Trump v. the Deep State


#41

“I don’t know where the tumor is, so I’ll just remove a random body part and hope that fixes it.” Admirable logic, Comrade!


#42

Is that logic? It seems like poor reading comprehension or willful ignorance to me.


#43

Your words, Comrade. :idunno:

And now I wish you a pleasant, cancer-free day. :bowing:


#44

Thank you. And happy civil asset seizures to you.


#45

I never said anything about those, other than asking what #11 had to do with them (which, as it turns out, is nothing).


#46

We concur. Civil asset forfeiture has nothing to do with the Constitution, yet it’s “Constitutional.” Go figure.


#47

The obvious thing to do is challenge it on constitutional grounds. I reckon this has already been done, but I don’t know when or what the result was. If you can point out such a case, I’m interested. :slight_smile:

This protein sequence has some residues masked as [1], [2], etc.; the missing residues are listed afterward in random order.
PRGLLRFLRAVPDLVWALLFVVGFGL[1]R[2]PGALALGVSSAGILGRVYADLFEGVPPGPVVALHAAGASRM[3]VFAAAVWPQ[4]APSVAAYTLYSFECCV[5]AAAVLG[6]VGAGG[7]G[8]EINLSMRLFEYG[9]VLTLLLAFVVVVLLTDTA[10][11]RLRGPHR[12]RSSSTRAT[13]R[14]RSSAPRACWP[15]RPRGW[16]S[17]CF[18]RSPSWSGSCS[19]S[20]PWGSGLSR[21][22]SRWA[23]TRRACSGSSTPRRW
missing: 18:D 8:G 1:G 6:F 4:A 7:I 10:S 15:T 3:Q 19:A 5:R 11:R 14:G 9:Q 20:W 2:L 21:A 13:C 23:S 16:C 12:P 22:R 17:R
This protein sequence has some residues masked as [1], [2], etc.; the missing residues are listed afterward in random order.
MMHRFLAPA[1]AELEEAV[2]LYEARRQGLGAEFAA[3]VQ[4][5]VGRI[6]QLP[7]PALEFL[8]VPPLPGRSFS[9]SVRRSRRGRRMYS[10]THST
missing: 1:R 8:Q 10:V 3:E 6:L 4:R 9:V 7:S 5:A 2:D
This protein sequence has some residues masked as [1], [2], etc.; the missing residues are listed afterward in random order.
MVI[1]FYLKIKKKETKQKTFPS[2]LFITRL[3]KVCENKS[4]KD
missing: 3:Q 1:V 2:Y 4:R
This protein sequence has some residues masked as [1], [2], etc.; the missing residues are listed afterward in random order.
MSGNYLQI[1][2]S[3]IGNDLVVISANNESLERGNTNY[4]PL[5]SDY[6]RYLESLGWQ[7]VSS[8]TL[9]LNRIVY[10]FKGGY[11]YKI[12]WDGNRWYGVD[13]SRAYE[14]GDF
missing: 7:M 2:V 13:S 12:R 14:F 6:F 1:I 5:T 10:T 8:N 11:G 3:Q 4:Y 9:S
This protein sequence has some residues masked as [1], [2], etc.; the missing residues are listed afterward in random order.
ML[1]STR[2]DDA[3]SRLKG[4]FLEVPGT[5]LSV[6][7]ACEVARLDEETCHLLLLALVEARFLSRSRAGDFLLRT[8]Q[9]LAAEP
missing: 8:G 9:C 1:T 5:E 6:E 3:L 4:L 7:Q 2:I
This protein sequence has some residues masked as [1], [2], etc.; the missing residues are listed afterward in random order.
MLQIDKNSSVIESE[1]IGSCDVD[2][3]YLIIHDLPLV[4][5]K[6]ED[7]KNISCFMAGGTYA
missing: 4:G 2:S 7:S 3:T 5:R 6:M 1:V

#48

It’s not all that different in principle from eminent domain abuse. They challenged the hell out of that and didn’t get far because the wrong people are in power.

Il Douche liked to say “elections have consequences.” The truth is, election results ARE consequences.

I’d have preferred the Tea Party to The Donald, but the IRS quashed them, making the current president possible. Draining a swamp is messy. We go to the swamp with the drainers we have.

And there are multiple swamps to drain. US politics is utterly corrupt and dysfunctional. Weimar America.


#49

The Supreme court overstepped its authority with that one. The government does not have the right to seize your property to build a shopping mall because it will generate higher tax revenue.


#50

Authority is just a word. It’s what you can get away with that matters.


#51

When the Constitution becomes a “living document” and five unelected, unaccountable public officials with lifetime tenure get to decide how to amend it “constitutional” becomes just a word. It’s what you can get away with that matters.


#52

Hear, Hear, Hear Jefferson